Linked by Thom Holwerda on Thu 4th Dec 2008 22:28 UTC, submitted by Samuel Rødal
Qt This blog post on Qt Labs shows how to easily embed regular desktop widgets in a three dimensional Wolfenstein-like maze. The example includes web browser views, a mediaplayer with sound and video, OpenGL integration, and even a soldier scriptable in QtScript. All done in relatively simple code using Qt's QGraphicsView API. The example might not be directly usable by itself, but it demonstrates how easy it is to map 2D widgets to 3D scenes in Qt and could act as inspiration for future user interfaces.
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Comment by Morph
by Morph on Thu 4th Dec 2008 23:11 UTC
Member since:

That video is incredibly cool - I especially liked when he recompiled the soldier's code while the soldier was standing right next to him ;)

Reply Score: 3

RE: Comment by Morph
by kragil on Thu 4th Dec 2008 23:37 UTC in reply to "Comment by Morph"
kragil Member since:

Yeah, super awesomeness ;)

I just can't wait for a Qt 4.5 based KDE. (I know, I know 4.2 will be "The Answer", but 4.3 with Qt 4.5 will really rock!)

Reply Score: 4

RE: Comment by Morph
by backdoc on Fri 5th Dec 2008 01:11 UTC in reply to "Comment by Morph"
backdoc Member since:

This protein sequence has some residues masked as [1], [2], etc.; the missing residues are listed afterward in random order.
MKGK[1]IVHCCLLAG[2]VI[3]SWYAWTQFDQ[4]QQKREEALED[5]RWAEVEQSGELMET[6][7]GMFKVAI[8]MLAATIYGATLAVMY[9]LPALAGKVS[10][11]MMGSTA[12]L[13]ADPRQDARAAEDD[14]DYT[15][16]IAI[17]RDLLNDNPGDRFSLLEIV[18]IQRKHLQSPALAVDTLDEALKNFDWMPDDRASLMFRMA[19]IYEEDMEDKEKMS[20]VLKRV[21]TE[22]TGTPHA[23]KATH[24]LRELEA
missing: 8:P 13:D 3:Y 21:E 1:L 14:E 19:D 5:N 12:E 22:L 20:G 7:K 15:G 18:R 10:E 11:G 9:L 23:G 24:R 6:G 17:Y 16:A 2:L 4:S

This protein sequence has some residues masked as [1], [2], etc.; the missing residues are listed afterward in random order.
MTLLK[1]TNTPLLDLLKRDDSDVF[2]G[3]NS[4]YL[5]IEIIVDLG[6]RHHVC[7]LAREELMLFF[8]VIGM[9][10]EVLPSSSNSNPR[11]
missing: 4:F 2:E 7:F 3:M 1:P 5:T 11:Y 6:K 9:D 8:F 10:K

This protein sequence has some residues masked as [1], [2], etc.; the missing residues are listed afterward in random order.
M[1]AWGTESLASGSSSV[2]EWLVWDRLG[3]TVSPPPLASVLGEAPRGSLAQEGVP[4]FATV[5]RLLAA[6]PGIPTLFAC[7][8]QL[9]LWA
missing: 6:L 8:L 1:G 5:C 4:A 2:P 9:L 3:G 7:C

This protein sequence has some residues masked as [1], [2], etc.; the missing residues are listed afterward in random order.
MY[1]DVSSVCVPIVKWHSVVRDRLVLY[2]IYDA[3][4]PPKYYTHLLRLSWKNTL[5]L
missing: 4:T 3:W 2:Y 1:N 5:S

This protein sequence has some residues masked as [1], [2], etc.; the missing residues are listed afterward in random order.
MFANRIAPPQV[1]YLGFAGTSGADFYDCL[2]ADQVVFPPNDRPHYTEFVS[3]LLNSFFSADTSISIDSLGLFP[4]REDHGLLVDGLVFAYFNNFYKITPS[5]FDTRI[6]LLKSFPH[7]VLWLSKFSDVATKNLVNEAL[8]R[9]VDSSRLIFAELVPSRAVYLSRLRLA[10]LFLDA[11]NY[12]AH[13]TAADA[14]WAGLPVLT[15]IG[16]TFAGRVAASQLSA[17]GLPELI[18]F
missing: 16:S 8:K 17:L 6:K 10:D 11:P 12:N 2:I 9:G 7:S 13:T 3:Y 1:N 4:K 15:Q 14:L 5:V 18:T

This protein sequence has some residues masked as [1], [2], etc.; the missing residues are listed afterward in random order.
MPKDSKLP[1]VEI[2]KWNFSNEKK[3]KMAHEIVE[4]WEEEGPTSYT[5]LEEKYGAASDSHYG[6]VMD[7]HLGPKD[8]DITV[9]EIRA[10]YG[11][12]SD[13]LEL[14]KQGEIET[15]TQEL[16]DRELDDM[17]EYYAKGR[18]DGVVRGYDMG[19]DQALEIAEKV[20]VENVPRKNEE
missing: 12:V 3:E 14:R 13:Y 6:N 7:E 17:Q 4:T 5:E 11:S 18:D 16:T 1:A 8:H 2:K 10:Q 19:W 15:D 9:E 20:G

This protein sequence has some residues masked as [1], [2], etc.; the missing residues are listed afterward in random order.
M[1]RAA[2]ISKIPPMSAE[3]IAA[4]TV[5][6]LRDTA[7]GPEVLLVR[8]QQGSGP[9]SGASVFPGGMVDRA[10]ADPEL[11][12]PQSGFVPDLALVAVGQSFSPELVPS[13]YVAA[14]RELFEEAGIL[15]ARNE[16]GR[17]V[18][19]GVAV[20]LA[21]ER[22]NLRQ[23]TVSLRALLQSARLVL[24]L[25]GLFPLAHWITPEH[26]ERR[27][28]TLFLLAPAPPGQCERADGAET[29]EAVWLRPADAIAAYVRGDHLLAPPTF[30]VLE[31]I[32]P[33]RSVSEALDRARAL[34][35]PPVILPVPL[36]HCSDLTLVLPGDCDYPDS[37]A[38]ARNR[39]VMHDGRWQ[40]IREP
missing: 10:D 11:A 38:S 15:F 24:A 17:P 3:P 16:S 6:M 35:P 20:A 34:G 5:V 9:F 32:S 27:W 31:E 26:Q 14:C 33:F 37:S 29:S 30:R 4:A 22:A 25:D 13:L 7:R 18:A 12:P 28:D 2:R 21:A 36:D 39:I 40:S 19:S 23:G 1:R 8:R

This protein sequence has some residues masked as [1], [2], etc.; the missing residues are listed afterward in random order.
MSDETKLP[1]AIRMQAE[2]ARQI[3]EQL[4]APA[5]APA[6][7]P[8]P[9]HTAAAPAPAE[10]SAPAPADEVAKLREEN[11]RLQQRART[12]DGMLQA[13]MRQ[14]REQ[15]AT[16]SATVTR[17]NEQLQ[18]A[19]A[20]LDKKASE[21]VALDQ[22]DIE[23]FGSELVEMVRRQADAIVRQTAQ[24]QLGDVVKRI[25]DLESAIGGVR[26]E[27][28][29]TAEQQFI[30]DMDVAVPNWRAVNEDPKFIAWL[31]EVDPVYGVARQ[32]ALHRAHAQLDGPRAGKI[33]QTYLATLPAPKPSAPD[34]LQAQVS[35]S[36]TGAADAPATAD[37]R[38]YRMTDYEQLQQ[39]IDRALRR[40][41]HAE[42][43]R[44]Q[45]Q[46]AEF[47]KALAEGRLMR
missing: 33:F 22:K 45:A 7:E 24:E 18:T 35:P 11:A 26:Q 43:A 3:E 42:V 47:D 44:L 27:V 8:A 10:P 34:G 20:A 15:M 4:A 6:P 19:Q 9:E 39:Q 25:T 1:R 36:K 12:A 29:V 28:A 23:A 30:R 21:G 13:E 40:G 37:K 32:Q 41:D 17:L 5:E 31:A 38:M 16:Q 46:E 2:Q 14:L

Yeah. I noticed that. I think the part I liked most was the recursion where he kept walking through the same portal over and over.

Reply Score: 5

Not sure how useful it is...
by B12 Simon on Fri 5th Dec 2008 13:04 UTC
B12 Simon
Member since:

Not sure how useful it is but that's beside the point. It's. So. Cool!

Some sort of WolfenDesktopSomething would ease the pain until we get flying cars!

Reply Score: 3

RE: Not sure how useful it is...
by Michael on Fri 5th Dec 2008 17:11 UTC in reply to "Not sure how useful it is..."
Michael Member since:

When I played Doom 3, the (only) thing that impressed me were the seamlessly interactive computer interfaces. In the past, using a computer within a game meant switching out of first person to some sort of mini-game. The Doom 3 engine let you print clear, readable, dynamic text and widgets on a surface and interact with them. The open source game Saurbraten uses something similar for it's main menu. This Qt4 demo blows all that out of the water.

This has applications, not only in games but in any 3D interface where you want to present people with standard widgets without taking them out of context. It could do for applications what Compiz has done for the desktop.

Now if only that stupid song would get out of my head, I'd be happy...

Reply Score: 5

Direct YouTube link
by capisce on Fri 5th Dec 2008 15:34 UTC
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Regrettably the Qt Labs server seems to be down at the moment, but it is possible to view the demonstration directly at

Reply Score: 2